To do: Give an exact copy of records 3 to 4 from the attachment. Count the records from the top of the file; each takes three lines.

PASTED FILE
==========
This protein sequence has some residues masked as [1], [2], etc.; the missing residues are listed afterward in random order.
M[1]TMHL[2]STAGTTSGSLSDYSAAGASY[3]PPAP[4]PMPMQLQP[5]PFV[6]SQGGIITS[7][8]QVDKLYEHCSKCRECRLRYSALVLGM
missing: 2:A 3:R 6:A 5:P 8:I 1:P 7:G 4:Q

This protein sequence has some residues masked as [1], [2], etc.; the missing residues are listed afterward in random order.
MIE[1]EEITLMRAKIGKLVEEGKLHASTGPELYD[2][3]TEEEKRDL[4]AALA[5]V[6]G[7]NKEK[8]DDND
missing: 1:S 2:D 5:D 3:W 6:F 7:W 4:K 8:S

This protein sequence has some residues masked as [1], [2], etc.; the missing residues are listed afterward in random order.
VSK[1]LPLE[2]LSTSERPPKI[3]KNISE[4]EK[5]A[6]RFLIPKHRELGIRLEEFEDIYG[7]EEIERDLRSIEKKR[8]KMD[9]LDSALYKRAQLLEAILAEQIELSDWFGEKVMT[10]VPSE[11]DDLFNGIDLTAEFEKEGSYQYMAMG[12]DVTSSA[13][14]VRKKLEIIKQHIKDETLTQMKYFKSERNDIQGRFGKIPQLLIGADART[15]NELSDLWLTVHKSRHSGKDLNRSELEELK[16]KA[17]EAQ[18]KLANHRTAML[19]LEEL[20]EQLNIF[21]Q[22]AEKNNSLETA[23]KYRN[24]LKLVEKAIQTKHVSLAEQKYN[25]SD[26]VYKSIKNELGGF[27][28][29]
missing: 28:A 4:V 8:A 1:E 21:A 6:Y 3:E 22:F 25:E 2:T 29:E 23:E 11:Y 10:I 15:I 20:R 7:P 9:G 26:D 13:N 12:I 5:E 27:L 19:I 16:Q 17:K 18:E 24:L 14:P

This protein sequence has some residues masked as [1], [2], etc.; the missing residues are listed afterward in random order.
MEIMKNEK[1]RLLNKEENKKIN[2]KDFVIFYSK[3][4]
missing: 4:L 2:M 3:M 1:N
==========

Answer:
This protein sequence has some residues masked as [1], [2], etc.; the missing residues are listed afterward in random order.
VSK[1]LPLE[2]LSTSERPPKI[3]KNISE[4]EK[5]A[6]RFLIPKHRELGIRLEEFEDIYG[7]EEIERDLRSIEKKR[8]KMD[9]LDSALYKRAQLLEAILAEQIELSDWFGEKVMT[10]VPSE[11]DDLFNGIDLTAEFEKEGSYQYMAMG[12]DVTSSA[13][14]VRKKLEIIKQHIKDETLTQMKYFKSERNDIQGRFGKIPQLLIGADART[15]NELSDLWLTVHKSRHSGKDLNRSELEELK[16]KA[17]EAQ[18]KLANHRTAML[19]LEEL[20]EQLNIF[21]Q[22]AEKNNSLETA[23]KYRN[24]LKLVEKAIQTKHVSLAEQKYN[25]SD[26]VYKSIKNELGGF[27][28][29]
missing: 28:A 4:V 8:A 1:E 21:A 6:Y 3:E 22:F 25:E 2:T 29:E 23:E 11:Y 10:I 15:I 20:R 7:P 9:G 26:D 13:N 12:I 5:E 27:L 19:I 16:Q 17:K 18:E 24:L 14:P

This protein sequence has some residues masked as [1], [2], etc.; the missing residues are listed afterward in random order.
MEIMKNEK[1]RLLNKEENKKIN[2]KDFVIFYSK[3][4]
missing: 4:L 2:M 3:M 1:N